“The contract itself is very clear that in the event of a partial season players will get paid pro rata salary — whether with fans or without. And it doesn’t require any further concessions on pay from players who have already agreed to give up billions of dollars in salary in the event of a partial season in which they would be taking on unprecedented risks and burdens. Having said that, both sides are free to make any additional proposals they want. If they have a proposal on economics they should make it as we’ve repeatedly invited them to do. We have the right to respond to it. Despite all their posturing they still haven’t done so. Rather than actually negotiating over these issues the league is focusing on leaking self-serving internal memos to the media. Public posturing is not going to help us have a season.

“That the Commissioner’s office has claimed it needs additional salary concessions should not be surprising to anybody. But there’s a difference between what they need and what they want. The fact is that the league has conceded that they will be better off economically playing a season than not playing a season. And so far the league has not provided any underlying documents to support their economic claims. Meanwhile we continue to focus on the health and safety aspects of the league’s proposal.”

The Players Association position has been that not only does the March 26 document support its pro-rata position, but that MLB has not made a clear case to the union that it is not economically feasible to pay the players in full even without fans. The union feels players will be taking health/safety risks, yet take a second pay cut so that owners will lose less money. In the March agreement, players agreed to waive claims for billions of dollars in salary in exchange, the union has stated, for the prorated pay when games return.

And the Players Association still is waiting for a formal financial proposal from MLB.

MLB believes the March 26 agreement language is clear and — just as vital — what was said between the sides reflects that. Yankees president Randy Levine, who was the lead negotiator for MLB in the labor dispute of 1994-95, was not part of the negotiation, but has subsequently read, among other items, the bargaining notes that led to the agreement. He told The Post that he believes all of it together provides a picture of what the intentions of the agreement were.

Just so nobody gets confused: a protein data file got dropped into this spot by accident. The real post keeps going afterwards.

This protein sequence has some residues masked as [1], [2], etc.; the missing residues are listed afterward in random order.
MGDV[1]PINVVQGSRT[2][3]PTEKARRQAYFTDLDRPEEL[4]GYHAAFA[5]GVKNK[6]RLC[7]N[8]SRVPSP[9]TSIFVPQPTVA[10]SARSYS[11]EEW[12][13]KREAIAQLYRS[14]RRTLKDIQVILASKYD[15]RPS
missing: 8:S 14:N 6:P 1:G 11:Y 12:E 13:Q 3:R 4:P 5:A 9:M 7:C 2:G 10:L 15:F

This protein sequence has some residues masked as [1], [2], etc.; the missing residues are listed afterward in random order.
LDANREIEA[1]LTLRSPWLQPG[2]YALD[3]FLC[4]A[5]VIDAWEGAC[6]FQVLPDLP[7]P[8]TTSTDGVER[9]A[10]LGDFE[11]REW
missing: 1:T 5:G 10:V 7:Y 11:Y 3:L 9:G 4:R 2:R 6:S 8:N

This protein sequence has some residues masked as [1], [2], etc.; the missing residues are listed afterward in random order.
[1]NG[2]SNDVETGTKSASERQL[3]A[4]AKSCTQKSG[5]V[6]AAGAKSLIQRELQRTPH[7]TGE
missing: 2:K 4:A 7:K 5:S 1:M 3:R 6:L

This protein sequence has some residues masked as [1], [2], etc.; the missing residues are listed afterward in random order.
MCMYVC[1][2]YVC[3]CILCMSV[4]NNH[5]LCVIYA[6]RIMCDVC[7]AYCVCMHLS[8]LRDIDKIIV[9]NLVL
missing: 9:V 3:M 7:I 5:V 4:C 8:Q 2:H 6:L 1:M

“As I have said, our players are patriots and they are all wise enough and careful enough to make decisions that are in the best interests of them and their families and we all respect those decisions,” Levine said. “However, they need to make their decisions based on what the March agreement actually states and has been signed off on by both sides. I personally reviewed all of the documents and the bargaining notes from the dispute over the provision about renegotiating salaries and they are just clear that it does not state what Scott Boras and Tony Clark have said.

“It clearly states in bold language that if there are any bans on mass gatherings — which there are to this day — that prevent fans in the stadium, and/or any travel restrictions exist — as they do today — for example, people have to quarantine for 14 days going in and out of Canada and/or the commissioner has to certify that it is safe to go to a ballpark, which has not happened because he is bargaining with the union about the health and safety protocols; since those three conditions have not been met the agreement says that based on those facts and the economic feasibility of the moment there has to be a renegotiation on salaries. That is not my opinion, that is what the text of the agreement says. As long as the players and the clubs feel it is safe to return, I am hopeful we will get past arguing over language that is clear and unambiguous and quickly get to negotiating a deal that is satisfactory to all.”